I’ve talked about how different fashion houses have started livestreaming their shows over the internet a few posts back and now that it’s Fashion Week all over again, we can expect them to once again broadcast their collections for fashionistas all over the world to see in real-time. Last night, Burberry showed its women’s Spring-Summer 2011 collection live from London and I was able to watch only snippets of it (my internet connection was rather choppy and the video host kept buffering every two seconds or so). Needless to say, it is a triumph for the brand granted that every time they do a livestream, thousands of people around the globe tune in to their website. Burberry is one of the frontrunners in innovative fashion show webcasts, having streamed their last season’s show in 3-D. However, despite being 3-D, it still looked rather grainy. This season, they were successful in broadcasting it on high-definition. Even with that, it seems another brand is trying to top their performance with one that is more outlandish, if you will (fashion is about extravagance, after all).
Enter Gucci. Gucci of course, is a brand that needs no introduction. Like Burberry, it too has jumped on the livestream bandwagon. Last season they did simulcasts of different cameras stationed in different locations within the venue of their show, much like what you’d see on CCTV camera screens. However, like Burberry, the quality of the video was not exactly up to par. This concern is probably a result of having so many viewers watching the stream at a time. This season, they’re being more exclusive as now they require an online RSVP for one to view the channel. I have a feeling that they too will be doing a high-definition broadcast given that Burberry has raised the bar considerably high. Apart from the live-Tweet function (which Burberry also offers), Gucci has this webcam viewing option so online guests can see each other while they watch. Now, I really don’t see the point in doing this since everyone would be fixated on whatever would come down the runway. It does give the impression of Gucci being more advanced nonetheless when it comes to its web platform. Whether they will succeed Burberry will be found out later, in approximately six hours.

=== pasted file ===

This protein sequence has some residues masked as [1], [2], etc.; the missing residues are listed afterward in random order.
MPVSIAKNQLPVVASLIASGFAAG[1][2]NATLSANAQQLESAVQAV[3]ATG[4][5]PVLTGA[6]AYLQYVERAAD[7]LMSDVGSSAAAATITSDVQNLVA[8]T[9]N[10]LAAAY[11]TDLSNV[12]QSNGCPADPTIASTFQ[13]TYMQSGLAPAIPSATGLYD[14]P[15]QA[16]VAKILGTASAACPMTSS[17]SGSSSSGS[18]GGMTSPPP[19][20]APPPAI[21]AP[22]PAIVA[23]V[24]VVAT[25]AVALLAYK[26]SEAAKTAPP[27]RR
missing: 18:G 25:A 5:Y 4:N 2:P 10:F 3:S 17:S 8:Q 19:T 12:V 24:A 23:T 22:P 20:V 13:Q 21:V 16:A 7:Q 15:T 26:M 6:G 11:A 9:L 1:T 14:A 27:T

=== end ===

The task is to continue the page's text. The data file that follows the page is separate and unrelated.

This display of “Who does livestreams better?” certainly shows how much companies are capitalizing on the fact that a lot of those who comprise of their stakeholders are netizens. They’re definitely bringing out the big guns to catch their audience’s attention. These PR efforts certainly makes these luxury giants more appealing to a greater number of people and thus create a bigger demand for their products. If that is the case, then wouldn’t it be nice if Philippine Fashion Week did the same? After all, gaining worldwide recognition is about as easy as doing a live webcast.